The English language is a flexible creation that changes over time. As new words spring to life, old words fade into obscurity. This old process is speeding up thanks to new internet words and slang that spreads like wildfire online.
For example, just the other day I learned about the word “cheugy.” Yet when I told my son Ian about it, he was stumped. He said it’s an old term no one uses anymore — and yet here I was, thinking I was up-to-date.
Gen Z isn’t alone: IT professionals have their own personal lingo, as well. Tap or click here for 10 secret code words IT folks use. If you know all of these new tech terms, you’re practically a tech whiz yourself!
Before we dive into the most cutting-edge new internet words, let’s start at the beginning
The word “internet” dates back to the early 1970s. It describes the vast network of computers, websites, and technology that now lets us:
- Send tweets
- Shop online
- Spend way too much time on Facebook
Other terms (like “information superhighway”) have tried to encompass what the internet does. But the short, simple “internet” is what stuck. Next, let’s look at a pretty popular term you might hear near a group of kids.
In 2011, the Concise Oxford Dictionary, a pared-down version of the great-grandaddy Oxford English Dictionary, recognized “woot” as a word. “Woot” is usually used as a joyful outburst, an exclamation of enthusiasm. The word’s origin as internet slang is murky, but it seemed to first emerge in the 1990s. A popular deal-of-the-day site even used the word for its name. Woot.com was later purchased by Amazon.
Love them or hate them, selfies seem like they’re here to stay on the internet. The word became so popular that the Oxford English Dictionaries declared it the word of the year in 2013.
The Oxford definition is “A photograph that one has taken of oneself, typically one taken with a smartphone or webcam and shared via social media.” That’s a concise summary of a surprisingly divisive concept.
Some people think selfies are exercises in narcissism, while others see them as a vehicle for self-expression. Others still see them as a difficult challenge to master, since good selfies are surprisingly hard to take. Tap or click here for some proven ways to look better in selfies and group photos.
The word “noob” entered the Concise Oxford Dictionary in the same year as “woot.” It refers to a new person who doesn’t know what he or she is doing. So if someone calls you this, it might be time to put your fists up and defend your honor.
It often appears in reference to gaming or for computing activities. The word derives from the term newbie and is sometimes spelled as “newb” or “n00b” with two zeroes, particularly in the gaming world. It’s one of those new internet words you rarely hear spoken aloud; it’s mostly written down as an insult.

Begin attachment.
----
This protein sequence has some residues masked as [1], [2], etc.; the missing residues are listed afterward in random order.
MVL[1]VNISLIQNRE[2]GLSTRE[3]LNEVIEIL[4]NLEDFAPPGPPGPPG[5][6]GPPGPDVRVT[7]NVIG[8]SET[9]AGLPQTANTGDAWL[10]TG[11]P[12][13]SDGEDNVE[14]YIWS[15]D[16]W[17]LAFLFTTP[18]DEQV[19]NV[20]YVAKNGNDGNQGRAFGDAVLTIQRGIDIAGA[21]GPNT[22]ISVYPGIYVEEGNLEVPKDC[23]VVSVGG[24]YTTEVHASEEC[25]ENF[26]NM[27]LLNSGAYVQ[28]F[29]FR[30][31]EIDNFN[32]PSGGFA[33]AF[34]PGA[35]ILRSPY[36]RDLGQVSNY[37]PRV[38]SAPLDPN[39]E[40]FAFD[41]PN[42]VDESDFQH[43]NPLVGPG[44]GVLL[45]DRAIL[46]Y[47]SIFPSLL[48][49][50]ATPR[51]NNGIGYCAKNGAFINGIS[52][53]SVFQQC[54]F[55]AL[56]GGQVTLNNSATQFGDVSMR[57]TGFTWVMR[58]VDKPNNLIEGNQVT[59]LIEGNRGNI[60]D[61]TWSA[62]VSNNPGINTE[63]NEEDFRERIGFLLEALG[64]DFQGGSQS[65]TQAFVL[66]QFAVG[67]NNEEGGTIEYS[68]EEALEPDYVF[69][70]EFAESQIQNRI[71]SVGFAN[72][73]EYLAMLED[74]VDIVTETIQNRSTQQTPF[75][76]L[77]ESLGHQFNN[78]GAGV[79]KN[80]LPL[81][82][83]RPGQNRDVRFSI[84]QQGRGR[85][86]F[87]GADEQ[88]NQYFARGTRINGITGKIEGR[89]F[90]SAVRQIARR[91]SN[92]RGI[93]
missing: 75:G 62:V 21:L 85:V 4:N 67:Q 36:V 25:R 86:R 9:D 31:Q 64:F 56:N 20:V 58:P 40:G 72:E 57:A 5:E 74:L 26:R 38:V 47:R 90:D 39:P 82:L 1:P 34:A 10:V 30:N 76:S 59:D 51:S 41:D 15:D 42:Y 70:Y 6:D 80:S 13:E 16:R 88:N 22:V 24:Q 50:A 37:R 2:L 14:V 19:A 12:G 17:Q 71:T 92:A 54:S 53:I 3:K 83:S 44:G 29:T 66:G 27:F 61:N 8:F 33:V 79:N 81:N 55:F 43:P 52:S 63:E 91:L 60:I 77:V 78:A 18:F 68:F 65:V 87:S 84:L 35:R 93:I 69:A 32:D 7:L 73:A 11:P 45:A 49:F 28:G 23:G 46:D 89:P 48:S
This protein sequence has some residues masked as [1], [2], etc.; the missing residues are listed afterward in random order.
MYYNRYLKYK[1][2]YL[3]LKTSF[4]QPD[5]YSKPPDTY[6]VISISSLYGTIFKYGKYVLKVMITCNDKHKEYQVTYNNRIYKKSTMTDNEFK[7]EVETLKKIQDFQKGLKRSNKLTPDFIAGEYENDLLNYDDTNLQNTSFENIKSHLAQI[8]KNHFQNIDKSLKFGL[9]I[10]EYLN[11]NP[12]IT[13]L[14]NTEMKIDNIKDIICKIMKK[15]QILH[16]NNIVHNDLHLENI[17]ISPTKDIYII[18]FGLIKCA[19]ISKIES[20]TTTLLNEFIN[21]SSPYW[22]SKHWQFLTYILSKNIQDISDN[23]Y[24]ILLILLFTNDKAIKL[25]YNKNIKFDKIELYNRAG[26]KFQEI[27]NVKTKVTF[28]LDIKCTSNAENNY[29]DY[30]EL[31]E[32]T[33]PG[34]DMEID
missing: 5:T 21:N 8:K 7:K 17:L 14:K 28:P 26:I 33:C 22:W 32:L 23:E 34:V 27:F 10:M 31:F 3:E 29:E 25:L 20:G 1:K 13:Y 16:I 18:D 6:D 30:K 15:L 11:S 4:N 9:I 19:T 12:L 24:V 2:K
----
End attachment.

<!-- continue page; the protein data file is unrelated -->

If you thought the shorthand term “OMG” (Oh My God) was a new invention, then you might have missed the news about it popping up in a 1917 letter to Winston Churchill. That was well before the internet age kicked in, but its use was definitely popularized with the wide adoption of text messaging.
The problem with text messages is that you sometimes need to convey a lot of information with just a few characters. “OMG” fits the bill as an exclamation that doesn’t take up much space.
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The hashtag symbol (#) has been around for a long time, but it was better known as a pound sign or number sign. According to Oxford Dictionaries, the term “hash” likely “arose as an alteration of ‘hatch,’ originally in the phrase ‘hatch mark.’”
Way back in 1961, people were already using it in computing contexts. “Hashtag” refers to that hash mark with the addition of words or phrases (not separated by spaces) used to highlight certain subject matters.
This is particularly popular on the social media site Twitter where #hashtags are #usedallthetime.
Spam is one of the most popular new internet words
Spam is not just the name of a canned meat product. It’s also the popular term for unwanted emails. It originates with a famous Monty Python comedy sketch where the oddball denizens of a cafe shout out the word repeatedly.
It first became connected to technology in the 1980s, but really blossomed as an internet term when it became associated with undesirable advertising emails. It’s a much more evocative term than “junk mail.” It’s a good thing we have effective spam filters that keep most of it out of our inboxes.
A bit of trivia: Hormel’s canned Spam first debuted in 1937. The food company won’t reveal exactly what the name means, but the brother of a Hormel Foods vice president won a naming contest and collected $100 for coming up with the unusual word. Hormel hints it could stand for “spiced ham,” but won’t confirm the rumor.
Back before tablets and smartphones, there was no need for a term like “phablet,” which references very large-screened phones that verge on being the size of small tablet computers.
The word is a simple combination of “phone” and “tablet” and it became very popular with the introduction of big phones like the Samsung Galaxy Note in 2011.
“Phablet” may be fading, though. Large phones are no longer looked at as being highly unusual. It will be interesting to see if the word has staying power in the long run.
Now that you know these new internet words, check out these guides for more tech tips
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